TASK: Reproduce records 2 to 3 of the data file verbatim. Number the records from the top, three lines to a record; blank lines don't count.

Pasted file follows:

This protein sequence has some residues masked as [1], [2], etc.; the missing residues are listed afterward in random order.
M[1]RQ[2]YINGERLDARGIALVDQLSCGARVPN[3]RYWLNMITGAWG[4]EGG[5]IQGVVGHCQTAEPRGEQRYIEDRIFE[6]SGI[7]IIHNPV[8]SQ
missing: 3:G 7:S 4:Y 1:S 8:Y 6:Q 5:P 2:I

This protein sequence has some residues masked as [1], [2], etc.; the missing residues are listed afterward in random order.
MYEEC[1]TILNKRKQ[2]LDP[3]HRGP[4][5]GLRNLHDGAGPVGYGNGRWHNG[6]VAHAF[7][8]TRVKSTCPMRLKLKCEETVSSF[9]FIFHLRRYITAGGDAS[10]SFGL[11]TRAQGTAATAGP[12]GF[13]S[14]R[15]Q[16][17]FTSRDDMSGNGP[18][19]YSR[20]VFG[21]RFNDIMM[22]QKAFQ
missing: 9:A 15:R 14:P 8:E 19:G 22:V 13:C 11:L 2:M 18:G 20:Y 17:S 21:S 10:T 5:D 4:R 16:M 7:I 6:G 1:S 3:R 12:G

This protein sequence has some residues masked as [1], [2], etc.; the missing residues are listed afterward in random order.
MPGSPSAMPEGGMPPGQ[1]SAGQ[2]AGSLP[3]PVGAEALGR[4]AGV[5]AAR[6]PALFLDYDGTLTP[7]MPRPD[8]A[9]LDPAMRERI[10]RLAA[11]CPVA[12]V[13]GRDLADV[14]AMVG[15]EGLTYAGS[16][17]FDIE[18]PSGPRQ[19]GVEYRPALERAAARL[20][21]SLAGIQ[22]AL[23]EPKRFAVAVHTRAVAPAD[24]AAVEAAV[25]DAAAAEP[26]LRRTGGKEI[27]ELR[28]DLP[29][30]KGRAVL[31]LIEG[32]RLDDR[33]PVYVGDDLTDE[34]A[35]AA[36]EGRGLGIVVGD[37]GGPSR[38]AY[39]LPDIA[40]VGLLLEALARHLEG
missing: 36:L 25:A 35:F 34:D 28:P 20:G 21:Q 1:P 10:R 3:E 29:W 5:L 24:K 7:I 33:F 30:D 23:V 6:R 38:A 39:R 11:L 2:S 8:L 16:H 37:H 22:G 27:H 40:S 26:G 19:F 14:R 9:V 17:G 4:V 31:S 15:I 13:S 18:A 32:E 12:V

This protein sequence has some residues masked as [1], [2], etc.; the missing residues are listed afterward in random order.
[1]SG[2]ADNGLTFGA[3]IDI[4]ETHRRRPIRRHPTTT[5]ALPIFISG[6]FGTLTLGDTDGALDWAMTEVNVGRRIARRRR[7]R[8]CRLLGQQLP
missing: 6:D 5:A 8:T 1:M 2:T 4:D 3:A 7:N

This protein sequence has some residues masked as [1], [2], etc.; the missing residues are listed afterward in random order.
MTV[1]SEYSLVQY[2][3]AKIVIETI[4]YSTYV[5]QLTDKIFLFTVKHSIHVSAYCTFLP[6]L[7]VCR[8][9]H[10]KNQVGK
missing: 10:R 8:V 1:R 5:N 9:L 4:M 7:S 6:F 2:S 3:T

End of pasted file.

This protein sequence has some residues masked as [1], [2], etc.; the missing residues are listed afterward in random order.
MYEEC[1]TILNKRKQ[2]LDP[3]HRGP[4][5]GLRNLHDGAGPVGYGNGRWHNG[6]VAHAF[7][8]TRVKSTCPMRLKLKCEETVSSF[9]FIFHLRRYITAGGDAS[10]SFGL[11]TRAQGTAATAGP[12]GF[13]S[14]R[15]Q[16][17]FTSRDDMSGNGP[18][19]YSR[20]VFG[21]RFNDIMM[22]QKAFQ
missing: 9:A 15:R 14:P 8:E 19:G 22:V 13:C 11:L 2:M 18:G 20:Y 17:S 21:S 10:T 5:D 4:R 16:M 7:I 6:G 1:S 3:R 12:G

This protein sequence has some residues masked as [1], [2], etc.; the missing residues are listed afterward in random order.
MPGSPSAMPEGGMPPGQ[1]SAGQ[2]AGSLP[3]PVGAEALGR[4]AGV[5]AAR[6]PALFLDYDGTLTP[7]MPRPD[8]A[9]LDPAMRERI[10]RLAA[11]CPVA[12]V[13]GRDLADV[14]AMVG[15]EGLTYAGS[16][17]FDIE[18]PSGPRQ[19]GVEYRPALERAAARL[20][21]SLAGIQ[22]AL[23]EPKRFAVAVHTRAVAPAD[24]AAVEAAV[25]DAAAAEP[26]LRRTGGKEI[27]ELR[28]DLP[29][30]KGRAVL[31]LIEG[32]RLDDR[33]PVYVGDDLTDE[34]A[35]AA[36]EGRGLGIVVGD[37]GGPSR[38]AY[39]LPDIA[40]VGLLLEALARHLEG
missing: 36:L 25:A 35:F 34:D 28:P 20:G 21:Q 1:P 10:R 3:E 29:W 5:L 24:K 7:I 33:F 30:D 23:V 6:R 38:A 39:R 11:L 2:S 8:L 16:H 37:H 22:G 27:H 40:S 26:G 19:F 14:R 9:V 17:G 4:V 31:S 15:I 13:S 18:A 32:E 12:V